- Master of Health Science (MHSc) in Bioethics Program
- Collaborative Program in Bioethics (CPB)
- Undergraduate Course Development Fund (UCDF) courses
- JCB Fellowship in Clinical and Organizational Bioethics
What impact will the transition have on students?
The transition will be virtually seamless for students enrolled in the MHSc Program in Bioethics, the Collaborative Program, and UCDF courses. For students enrolled in the MHSc in Bioethics, their transcripts will change in that the graduate departmental affiliation noted will change from Institute of Medical Science (IMS) to Public Health Sciences. The MHSc students actively enrolled at the time the transfer occurs will have the option of specifying IMS or Public Health Sciences as their graduate home unit on their transcripts. For students in the Collaborative Doctoral Program in Bioethics or the UCDF courses, there will be no impact and nothing will change on their transcripts.
What does this transition mean for affiliated faculty?
As an EDU-C, the JCB does not hold faculty appointments. The transfer will have no impact on faculty members associated with the Collaborative Program in Bioethics or UCDF courses. The MHSc in Bioethics Program was transferred into the DLSPH effective May 1, 2015. All course (co-) directors who do not already have a DLSPH academic and graduate appointment are being engaged in a process to obtain such an appointment.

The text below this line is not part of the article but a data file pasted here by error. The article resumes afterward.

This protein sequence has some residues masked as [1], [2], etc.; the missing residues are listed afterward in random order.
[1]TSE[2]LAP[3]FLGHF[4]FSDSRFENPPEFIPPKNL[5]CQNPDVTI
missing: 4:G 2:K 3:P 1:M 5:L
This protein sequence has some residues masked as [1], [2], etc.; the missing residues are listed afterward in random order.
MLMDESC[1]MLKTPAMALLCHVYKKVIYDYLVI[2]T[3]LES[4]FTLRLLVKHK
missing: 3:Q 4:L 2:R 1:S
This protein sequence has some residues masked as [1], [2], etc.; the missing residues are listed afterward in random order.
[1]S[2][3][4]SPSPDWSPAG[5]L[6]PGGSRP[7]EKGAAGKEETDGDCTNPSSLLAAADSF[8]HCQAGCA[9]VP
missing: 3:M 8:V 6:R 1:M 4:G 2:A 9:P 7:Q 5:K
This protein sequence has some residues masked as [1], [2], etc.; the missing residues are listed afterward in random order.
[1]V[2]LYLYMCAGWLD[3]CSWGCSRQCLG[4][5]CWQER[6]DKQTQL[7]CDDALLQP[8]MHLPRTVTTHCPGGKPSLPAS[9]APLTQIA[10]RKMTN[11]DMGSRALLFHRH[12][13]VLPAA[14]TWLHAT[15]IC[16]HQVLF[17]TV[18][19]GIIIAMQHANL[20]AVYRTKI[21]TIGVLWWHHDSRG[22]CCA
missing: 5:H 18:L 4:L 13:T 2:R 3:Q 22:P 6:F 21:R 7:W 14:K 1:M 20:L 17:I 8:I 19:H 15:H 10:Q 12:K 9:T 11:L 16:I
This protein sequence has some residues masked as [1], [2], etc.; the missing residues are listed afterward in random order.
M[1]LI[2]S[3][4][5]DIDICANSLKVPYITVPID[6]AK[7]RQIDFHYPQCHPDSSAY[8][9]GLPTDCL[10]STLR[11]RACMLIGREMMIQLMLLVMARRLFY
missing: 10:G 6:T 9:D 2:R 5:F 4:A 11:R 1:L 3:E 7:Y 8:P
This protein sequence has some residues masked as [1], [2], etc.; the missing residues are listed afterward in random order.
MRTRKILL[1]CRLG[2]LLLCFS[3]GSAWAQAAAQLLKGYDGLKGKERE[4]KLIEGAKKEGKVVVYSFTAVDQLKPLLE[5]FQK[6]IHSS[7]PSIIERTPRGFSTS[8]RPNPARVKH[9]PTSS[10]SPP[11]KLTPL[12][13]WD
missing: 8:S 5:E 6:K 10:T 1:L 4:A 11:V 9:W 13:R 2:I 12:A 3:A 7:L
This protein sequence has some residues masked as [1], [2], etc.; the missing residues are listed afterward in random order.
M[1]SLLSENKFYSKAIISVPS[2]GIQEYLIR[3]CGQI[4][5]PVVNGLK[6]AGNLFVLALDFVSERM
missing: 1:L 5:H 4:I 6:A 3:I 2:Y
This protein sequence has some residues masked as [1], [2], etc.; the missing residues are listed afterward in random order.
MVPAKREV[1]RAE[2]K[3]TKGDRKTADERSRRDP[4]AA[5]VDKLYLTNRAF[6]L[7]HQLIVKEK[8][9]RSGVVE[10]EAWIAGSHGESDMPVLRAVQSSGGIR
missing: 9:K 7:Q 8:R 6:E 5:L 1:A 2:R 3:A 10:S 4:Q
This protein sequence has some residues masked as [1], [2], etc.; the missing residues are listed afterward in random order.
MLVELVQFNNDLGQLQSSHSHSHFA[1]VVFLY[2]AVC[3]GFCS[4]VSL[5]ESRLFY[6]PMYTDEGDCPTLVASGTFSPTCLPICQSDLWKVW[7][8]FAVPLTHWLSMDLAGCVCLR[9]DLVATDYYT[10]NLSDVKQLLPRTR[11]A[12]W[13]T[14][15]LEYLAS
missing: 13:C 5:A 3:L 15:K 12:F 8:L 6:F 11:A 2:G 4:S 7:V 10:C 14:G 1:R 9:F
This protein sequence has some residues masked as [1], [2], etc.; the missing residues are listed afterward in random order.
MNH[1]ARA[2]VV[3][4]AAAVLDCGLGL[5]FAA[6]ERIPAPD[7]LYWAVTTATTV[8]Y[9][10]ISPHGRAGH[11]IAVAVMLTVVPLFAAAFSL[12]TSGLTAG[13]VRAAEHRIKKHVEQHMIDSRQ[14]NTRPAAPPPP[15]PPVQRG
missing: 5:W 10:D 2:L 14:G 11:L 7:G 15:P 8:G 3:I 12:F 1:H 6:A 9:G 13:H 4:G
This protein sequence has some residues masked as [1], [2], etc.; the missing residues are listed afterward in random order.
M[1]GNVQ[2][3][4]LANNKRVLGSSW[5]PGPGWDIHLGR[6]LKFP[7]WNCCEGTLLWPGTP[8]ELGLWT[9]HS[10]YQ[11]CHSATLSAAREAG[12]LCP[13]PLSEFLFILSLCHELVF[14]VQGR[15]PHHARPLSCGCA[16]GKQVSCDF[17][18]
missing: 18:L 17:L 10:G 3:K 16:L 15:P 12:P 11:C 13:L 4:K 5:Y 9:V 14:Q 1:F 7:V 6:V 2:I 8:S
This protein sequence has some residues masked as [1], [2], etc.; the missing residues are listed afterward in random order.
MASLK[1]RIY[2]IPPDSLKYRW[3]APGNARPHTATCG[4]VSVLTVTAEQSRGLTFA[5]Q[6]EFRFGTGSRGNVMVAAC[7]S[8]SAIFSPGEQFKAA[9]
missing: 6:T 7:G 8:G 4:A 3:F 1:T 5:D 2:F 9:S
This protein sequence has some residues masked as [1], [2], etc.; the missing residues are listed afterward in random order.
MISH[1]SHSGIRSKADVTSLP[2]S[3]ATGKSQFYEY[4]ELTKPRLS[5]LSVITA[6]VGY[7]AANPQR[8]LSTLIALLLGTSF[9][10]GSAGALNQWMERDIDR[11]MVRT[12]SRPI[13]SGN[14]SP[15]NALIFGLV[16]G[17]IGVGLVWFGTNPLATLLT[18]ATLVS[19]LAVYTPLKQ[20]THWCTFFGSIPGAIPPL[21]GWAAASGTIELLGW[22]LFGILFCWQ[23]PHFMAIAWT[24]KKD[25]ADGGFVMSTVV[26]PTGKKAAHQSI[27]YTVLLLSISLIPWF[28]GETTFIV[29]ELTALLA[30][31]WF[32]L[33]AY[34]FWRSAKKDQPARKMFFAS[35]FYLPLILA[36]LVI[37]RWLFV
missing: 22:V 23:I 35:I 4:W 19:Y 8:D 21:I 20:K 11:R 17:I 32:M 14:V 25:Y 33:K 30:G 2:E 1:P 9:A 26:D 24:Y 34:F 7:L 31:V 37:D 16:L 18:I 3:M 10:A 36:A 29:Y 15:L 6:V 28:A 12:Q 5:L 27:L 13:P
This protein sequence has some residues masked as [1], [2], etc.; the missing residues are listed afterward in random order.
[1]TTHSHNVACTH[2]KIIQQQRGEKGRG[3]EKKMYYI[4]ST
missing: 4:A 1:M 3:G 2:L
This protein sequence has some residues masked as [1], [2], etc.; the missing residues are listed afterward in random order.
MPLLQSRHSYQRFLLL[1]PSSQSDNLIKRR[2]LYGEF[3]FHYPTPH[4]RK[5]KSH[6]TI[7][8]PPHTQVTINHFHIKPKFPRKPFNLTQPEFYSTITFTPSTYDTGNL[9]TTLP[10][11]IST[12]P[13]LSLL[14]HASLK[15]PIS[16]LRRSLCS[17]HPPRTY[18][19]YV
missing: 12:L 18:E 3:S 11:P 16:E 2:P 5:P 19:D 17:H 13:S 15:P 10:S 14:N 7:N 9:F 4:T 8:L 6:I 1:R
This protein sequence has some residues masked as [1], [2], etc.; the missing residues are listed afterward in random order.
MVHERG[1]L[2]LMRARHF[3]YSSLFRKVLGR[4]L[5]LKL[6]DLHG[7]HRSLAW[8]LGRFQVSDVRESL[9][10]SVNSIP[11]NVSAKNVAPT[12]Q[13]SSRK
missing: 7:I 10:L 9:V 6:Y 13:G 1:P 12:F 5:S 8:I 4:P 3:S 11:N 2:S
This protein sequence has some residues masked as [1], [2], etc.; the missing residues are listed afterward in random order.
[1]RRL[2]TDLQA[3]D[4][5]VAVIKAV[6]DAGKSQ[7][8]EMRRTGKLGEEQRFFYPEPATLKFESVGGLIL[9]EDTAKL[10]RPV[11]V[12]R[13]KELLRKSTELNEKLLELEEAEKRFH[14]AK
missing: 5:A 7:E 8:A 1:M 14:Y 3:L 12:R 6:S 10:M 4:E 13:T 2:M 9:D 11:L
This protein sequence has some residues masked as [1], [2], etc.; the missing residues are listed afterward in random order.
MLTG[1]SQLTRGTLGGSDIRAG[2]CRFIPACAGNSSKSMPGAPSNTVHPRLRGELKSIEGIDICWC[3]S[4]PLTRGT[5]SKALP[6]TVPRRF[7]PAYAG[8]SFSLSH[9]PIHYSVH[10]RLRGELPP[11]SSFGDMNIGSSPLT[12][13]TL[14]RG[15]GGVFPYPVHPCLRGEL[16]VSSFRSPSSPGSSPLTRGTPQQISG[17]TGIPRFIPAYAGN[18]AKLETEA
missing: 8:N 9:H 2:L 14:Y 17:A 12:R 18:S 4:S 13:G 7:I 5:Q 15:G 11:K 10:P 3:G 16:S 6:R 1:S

What will happen to JCB’s partnerships across U of T and its affiliated health institutions?
The JCB will maintain relationships with its 10 affiliated academic units at the University of Toronto and its partnerships with affiliated healthcare institutions. The transition into the DLSPH also provides an opportunity to forge even stronger links with healthcare institutions in Toronto Academic Health Science Network and other health organizations to support real-world impact on health, health systems and healthcare locally and globally.